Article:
Leading S&P sector advancers, utilities jumped more than 2.5 percent for its best daily performance since March. Energy was down about half a percent as the only decliner.
"We remain in an environment where interest rates remain pretty moderate and that bodes well for utilities," said John Bartlett, co-portfolio manager of the Reaves Utilities ETF (UTES).
Treasury yields held just below or near session highs, with the 2-year yield crossing 1 percent for the first time since 2010. The 10-year yield hit a high of 2.33 percent, its highest since Dec. 4. The 5-year yield hit a high of 1.776 percent, its highest since Dec. 4.
Read MoreInterest rate hike: What you need to know
The U.S. dollar index held about 0.2 percent higher, after a brief dip following the Fed decision. The euro briefly fell below $1.09 after temporarily topping $1.095.
"I think the bond market will still call the bluff on the Fed's projections. They're being a little more hawkish right now than they will actually be next year," said John Caruso, senior market strategist at RJO Futures.
As most expected, the U.S. central bank raised its target funds rate by a quarter point, while emphasizing a gradual and data-dependent pace of future tightening. Wednesday's hike was the first since June 2006.
Read MoreFed sees rates around 1.375 percent at end 2016
"Markets have not been caught off guard," said Eric Lascelles, chief economist at RBC Global Asset Management.
"I'll be curious to see how it plays out over the next couple days but I think it would be positive," he said.
"The key takeaway from (the Fed today is) rates are going to remain low. The interest rate path, despite the first tightening, is going to remain gradual," said Krishna Memani, CIO at OppenheimerFunds.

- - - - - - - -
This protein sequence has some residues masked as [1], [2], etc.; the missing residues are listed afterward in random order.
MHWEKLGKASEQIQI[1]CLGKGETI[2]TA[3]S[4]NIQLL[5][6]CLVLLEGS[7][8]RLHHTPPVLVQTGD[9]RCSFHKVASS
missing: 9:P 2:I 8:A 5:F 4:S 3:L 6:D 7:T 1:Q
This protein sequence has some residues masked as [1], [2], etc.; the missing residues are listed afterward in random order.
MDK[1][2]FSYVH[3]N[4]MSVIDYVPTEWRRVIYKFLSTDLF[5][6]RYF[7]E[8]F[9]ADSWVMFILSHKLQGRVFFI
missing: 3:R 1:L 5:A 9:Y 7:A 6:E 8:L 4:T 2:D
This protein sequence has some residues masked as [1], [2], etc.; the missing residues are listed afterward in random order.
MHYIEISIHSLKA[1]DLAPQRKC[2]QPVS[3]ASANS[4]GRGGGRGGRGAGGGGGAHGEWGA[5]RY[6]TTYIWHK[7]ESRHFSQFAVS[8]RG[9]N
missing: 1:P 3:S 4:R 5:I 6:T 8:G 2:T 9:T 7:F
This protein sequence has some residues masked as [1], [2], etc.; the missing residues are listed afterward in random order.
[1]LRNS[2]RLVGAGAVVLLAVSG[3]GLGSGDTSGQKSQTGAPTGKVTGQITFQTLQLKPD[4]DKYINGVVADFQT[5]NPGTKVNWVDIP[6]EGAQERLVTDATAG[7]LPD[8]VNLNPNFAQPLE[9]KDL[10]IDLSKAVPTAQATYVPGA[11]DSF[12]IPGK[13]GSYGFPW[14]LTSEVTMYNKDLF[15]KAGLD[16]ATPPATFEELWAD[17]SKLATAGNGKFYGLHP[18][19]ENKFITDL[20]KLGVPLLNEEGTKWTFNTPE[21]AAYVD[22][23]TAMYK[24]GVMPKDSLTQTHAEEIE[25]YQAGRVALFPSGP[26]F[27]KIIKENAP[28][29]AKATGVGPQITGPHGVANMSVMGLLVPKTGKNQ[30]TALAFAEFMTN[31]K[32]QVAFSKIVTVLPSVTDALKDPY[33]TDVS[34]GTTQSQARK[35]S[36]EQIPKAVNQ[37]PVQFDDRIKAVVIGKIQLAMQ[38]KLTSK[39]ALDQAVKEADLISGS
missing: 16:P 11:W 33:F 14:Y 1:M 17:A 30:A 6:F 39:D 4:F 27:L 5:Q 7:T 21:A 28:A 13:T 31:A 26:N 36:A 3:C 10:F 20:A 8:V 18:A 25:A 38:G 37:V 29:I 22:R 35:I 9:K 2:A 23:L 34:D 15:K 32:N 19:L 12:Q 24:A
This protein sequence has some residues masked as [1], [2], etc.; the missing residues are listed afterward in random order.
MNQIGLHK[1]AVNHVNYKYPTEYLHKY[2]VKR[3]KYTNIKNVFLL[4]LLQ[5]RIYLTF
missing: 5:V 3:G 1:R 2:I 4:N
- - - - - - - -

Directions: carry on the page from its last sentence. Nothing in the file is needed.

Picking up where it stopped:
Read MoreFed gives step-by-step plan for raising rates
He said he "expects volatility the moment the economy strengthens because investors are going to expect the Fed tightens more (quickly)."
In economic news, housing starts rose 10.5 percent in November, while building permits rose 11 percent. Mortgage refinances rose 1 percent on rate fears.
U.S. industrial production saw its sharpest decline in more than three and a half years in November as utilities dropped sharply, a sign of weakness that could moderate fourth-quarter growth. Industrial output slipped 0.6 percent after a downwardly revised 0.4 percent dip in October, the Federal Reserve said in a Reuters report Wednesday, marking the third straight month of declines. Capacity utilization was 77.0 percent.
December Flash Manufacturing PMI fell to from November to 51.3, the weakest improvement in manufacturing sector business conditions in three years, Markit said.
Read MoreOil at $100? 'Outrageous' forecasts for 2016
Trading has been volatile in the last several days as traders weighed sharp declines in oil prices, seasonal tax-loss selling and anticipation of quadruple witching expiration Friday as the year-end approaches.
Other commodities traded mixed, with copper and gold higher but natural gas near lows not seen in more than a decade.
"That's one of the scary things for individual investors here is that time horizon (fifteen minutes versus the long-term)," LPL Financial Investment Strategist and Economist John Canally said ahead of the Fed's decision. "Our view is you probably don't want to react to any near-term movements."
He was keeping an eye on currencies and emerging market ETFs.
The iShares MSCI Emerging Markets ETF (EEM) ended nearly 2 percent higher for its best day since early November, but is still down about 15 percent year-to-date.